Characterization of positive integers which are the sum of squares in exactly one way.
- 1d. Re: Formula
Posted by: "marku606" mark.underwood@... marku606
Date: Sat Oct 3, 2009 9:48 am ((PDT))
--- In firstname.lastname@example.org, "maximilian_hasler" <maximilian.hasler@...> wrote:
>>> > > > *only* primes and powers of primes can be
>>> > > > expressed as the sum of two squares in only one way.
>> > >
>> > > 45 = 32 + 62 is not a prime or a power of a prime
> > nor is 10=12+32.
> > See
> > http://www.research.att.com/~njas/sequences/A025284
> > Numbers that are the sum of 2 nonzero squares in exactly 1 way.
An integer z is a sum of two squares in exactly one way if and only if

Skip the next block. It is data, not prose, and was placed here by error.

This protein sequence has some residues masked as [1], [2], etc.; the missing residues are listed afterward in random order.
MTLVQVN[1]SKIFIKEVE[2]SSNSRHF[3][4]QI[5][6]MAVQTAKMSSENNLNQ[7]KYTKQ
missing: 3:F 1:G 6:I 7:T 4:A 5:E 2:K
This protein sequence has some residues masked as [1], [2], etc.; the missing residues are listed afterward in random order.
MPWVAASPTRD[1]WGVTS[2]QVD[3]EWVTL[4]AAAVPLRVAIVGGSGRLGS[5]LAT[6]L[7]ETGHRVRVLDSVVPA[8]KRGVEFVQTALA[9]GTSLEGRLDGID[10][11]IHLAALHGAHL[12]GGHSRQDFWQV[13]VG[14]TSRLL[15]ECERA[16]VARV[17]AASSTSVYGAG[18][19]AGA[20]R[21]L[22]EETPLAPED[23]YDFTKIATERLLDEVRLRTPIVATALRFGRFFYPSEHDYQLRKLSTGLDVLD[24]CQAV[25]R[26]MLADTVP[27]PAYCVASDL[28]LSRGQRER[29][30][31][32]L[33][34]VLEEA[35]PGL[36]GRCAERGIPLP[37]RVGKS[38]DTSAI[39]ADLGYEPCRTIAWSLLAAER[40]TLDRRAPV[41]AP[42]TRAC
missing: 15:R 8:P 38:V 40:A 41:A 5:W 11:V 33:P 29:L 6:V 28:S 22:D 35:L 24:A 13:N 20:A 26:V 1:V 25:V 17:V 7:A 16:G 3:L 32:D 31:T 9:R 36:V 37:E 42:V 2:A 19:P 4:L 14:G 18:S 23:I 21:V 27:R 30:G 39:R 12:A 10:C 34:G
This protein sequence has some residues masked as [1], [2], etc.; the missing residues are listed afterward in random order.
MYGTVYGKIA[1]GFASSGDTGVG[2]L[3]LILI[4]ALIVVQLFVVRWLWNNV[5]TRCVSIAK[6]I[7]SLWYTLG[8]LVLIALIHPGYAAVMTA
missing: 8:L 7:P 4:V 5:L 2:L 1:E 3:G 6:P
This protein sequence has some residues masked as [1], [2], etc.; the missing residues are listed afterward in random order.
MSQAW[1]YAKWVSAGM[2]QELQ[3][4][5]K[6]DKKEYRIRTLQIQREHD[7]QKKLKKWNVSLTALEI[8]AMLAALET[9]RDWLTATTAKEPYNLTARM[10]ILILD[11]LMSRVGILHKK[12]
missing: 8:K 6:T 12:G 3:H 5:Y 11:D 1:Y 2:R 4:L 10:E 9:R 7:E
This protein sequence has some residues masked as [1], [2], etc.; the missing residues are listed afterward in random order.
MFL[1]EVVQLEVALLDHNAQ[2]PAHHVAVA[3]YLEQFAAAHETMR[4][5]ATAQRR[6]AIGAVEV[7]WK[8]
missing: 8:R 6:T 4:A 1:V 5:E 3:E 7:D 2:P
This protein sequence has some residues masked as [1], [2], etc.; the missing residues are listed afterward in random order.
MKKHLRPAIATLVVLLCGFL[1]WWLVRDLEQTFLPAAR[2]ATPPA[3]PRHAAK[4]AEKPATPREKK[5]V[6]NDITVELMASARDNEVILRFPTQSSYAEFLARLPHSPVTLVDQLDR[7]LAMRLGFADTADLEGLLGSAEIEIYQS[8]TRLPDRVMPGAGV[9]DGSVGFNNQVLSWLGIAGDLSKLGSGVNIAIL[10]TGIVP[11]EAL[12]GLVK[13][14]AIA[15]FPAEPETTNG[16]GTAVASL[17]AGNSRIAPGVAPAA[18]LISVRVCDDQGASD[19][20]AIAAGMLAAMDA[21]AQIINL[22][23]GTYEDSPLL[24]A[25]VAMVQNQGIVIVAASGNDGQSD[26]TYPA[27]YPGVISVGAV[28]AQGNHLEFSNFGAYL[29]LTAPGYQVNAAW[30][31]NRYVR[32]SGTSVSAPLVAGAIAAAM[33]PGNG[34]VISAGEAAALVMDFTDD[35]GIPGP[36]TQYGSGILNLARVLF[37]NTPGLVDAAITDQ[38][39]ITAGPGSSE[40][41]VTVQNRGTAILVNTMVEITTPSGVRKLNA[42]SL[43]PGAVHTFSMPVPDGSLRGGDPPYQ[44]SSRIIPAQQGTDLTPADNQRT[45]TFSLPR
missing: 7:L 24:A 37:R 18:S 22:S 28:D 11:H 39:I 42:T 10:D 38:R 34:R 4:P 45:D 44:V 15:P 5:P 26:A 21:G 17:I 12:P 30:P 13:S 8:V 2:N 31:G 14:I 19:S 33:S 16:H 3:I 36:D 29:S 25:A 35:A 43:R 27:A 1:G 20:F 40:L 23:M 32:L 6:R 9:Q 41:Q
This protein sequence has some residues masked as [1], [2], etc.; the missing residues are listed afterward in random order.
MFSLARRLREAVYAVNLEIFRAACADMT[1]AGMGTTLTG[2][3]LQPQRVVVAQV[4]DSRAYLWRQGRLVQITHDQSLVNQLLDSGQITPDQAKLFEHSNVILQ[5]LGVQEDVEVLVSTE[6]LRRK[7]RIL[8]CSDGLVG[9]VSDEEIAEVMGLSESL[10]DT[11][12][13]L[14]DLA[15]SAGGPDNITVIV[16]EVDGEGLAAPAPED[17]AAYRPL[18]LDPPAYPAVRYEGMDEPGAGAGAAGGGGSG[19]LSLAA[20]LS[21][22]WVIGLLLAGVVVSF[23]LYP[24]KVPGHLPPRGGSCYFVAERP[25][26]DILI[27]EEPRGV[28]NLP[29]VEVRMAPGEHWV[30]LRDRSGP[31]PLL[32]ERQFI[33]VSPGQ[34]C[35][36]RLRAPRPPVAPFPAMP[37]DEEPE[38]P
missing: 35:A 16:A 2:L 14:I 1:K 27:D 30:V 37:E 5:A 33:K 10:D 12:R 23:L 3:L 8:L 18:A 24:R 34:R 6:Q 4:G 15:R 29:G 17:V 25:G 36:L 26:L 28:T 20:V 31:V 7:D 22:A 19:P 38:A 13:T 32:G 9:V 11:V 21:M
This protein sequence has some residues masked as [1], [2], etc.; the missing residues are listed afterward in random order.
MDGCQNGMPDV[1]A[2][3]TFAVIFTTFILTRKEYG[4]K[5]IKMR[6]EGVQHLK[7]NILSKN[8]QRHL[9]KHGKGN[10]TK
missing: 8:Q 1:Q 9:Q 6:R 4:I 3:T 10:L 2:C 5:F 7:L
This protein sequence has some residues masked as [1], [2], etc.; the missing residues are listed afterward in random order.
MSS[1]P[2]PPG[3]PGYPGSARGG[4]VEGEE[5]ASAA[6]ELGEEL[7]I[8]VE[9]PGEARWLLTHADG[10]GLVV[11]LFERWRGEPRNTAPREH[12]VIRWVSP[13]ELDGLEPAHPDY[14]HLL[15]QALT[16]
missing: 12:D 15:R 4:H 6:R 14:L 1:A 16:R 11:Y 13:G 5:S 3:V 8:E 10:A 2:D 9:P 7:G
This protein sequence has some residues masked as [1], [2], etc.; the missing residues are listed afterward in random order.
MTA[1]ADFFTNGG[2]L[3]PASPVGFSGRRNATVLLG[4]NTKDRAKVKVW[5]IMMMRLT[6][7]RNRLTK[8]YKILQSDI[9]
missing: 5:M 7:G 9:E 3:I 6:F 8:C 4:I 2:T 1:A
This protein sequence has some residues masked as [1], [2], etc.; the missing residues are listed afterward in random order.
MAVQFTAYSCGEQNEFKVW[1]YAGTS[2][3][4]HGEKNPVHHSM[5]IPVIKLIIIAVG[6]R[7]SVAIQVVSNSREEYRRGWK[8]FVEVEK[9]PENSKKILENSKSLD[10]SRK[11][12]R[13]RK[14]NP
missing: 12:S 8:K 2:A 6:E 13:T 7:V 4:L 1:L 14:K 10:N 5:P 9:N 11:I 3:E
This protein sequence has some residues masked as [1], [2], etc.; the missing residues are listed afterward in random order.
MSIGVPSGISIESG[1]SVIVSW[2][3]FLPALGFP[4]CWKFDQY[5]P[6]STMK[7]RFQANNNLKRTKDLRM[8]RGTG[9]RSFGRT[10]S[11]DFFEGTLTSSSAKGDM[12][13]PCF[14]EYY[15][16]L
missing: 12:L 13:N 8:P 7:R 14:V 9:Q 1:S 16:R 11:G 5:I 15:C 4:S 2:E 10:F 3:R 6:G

one of the following forms:
(1) an odd power of 2, z = 2**(2 * m + 1) for m > 0
(2) a prime equal to 1 mod 4
(3) the square of a prime equal to 1 mod 4.
z = p * h**2 where p is either 2, or an odd prime equal to 1 mod 4,
or the square of an odd prime equal to 1 mod 4,
and h has all prime factors equal to 3 mod 4.
The proof follows immediately from the formula
(a1 **2 + b1**2) * (a2**2 + b2**2) = (a1 a2 - b1 b2)**2 + (a1 b2 + a2
b1)**2 = (a1 a2 + b1 b2)**2 + (a1 b2 - a2 b1)**2
and the theorem that a prime equal to 1 mod 4 is the sum of two squares
in exactly one way.